View Full Version : What makes some Rx drugs become OTC?
I was wondering why some drugs, like Claritin, eventually become ok by the FDA to be over the counter (OTC) drugs. Yet, will we ever see an anti-biotic, like penicillin, become OTC? - Jinx
12-22-2002, 05:12 PM
OTC drugs are those that have been determined to have a benign enough side-effect profile, little enough risk of addiction, and a great enough difference between the effective amount and the toxic amount, that there is little or no danger to the individual or to the public in allowing it to be sold directly to patients. The manufacturer usually submits an application containing studies showing these things, and the regulatory agency (FDA in the U.S.) approves it, rejects it, or asks for further study.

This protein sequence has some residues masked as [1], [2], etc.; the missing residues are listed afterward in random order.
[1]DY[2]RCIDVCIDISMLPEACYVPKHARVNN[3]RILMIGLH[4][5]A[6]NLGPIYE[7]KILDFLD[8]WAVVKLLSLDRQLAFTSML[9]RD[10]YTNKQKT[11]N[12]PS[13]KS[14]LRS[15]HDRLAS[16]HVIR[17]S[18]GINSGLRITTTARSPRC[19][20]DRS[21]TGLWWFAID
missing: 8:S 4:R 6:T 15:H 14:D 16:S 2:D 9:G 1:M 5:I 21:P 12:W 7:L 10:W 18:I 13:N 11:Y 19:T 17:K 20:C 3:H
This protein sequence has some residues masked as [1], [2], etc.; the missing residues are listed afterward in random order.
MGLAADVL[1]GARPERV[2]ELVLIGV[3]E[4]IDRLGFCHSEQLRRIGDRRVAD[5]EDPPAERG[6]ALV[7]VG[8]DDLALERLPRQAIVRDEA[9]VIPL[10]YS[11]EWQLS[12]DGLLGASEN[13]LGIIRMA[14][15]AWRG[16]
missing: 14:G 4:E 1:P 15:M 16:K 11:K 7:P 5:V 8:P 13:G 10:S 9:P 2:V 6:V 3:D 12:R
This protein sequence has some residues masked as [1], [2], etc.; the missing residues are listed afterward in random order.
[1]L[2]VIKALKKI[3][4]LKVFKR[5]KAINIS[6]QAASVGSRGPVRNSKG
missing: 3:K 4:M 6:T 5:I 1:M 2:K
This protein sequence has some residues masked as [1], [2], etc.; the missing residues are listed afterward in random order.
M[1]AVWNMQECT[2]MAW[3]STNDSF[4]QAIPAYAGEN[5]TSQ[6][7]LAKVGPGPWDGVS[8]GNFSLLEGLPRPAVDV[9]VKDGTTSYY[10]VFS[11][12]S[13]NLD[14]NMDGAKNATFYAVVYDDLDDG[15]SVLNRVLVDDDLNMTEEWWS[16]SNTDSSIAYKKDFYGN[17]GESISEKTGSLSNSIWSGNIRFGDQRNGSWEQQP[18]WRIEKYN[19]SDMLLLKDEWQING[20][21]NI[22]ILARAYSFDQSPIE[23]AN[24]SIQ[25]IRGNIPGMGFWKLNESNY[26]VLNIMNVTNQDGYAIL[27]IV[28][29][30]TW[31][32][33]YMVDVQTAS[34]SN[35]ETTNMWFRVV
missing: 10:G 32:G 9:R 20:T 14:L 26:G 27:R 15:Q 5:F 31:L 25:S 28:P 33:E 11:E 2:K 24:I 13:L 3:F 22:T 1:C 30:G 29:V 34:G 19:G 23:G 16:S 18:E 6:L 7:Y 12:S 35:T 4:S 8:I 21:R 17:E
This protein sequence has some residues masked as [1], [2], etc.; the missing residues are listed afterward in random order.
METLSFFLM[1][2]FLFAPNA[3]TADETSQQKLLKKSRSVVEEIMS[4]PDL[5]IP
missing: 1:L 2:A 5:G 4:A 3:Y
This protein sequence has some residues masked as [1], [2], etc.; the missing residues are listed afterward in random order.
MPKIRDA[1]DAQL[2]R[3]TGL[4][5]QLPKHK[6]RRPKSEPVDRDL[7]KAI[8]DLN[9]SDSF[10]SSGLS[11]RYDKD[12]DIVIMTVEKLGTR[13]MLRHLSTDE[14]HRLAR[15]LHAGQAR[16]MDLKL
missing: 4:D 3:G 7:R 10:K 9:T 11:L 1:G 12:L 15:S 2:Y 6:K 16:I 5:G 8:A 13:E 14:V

Claritin is unusual in that the manufacturer didn't want it to go OTC, but FDA decided that the policy reasons for going OTC were great enough that they did it over the mfr's objections. The danger from drowsiness caused by OTC antihistamines was greater than anything seen from Claritin.
Antibiotics are dangerous enough in the hands of doctors; there's no way they'll ever go OTC. There'd be poisoned infants and resistant bacteria everywhere.
12-22-2002, 07:05 PM
It also doesn't hurt if you bribe . . . excuse me . . contribute to the campaign or the right people.
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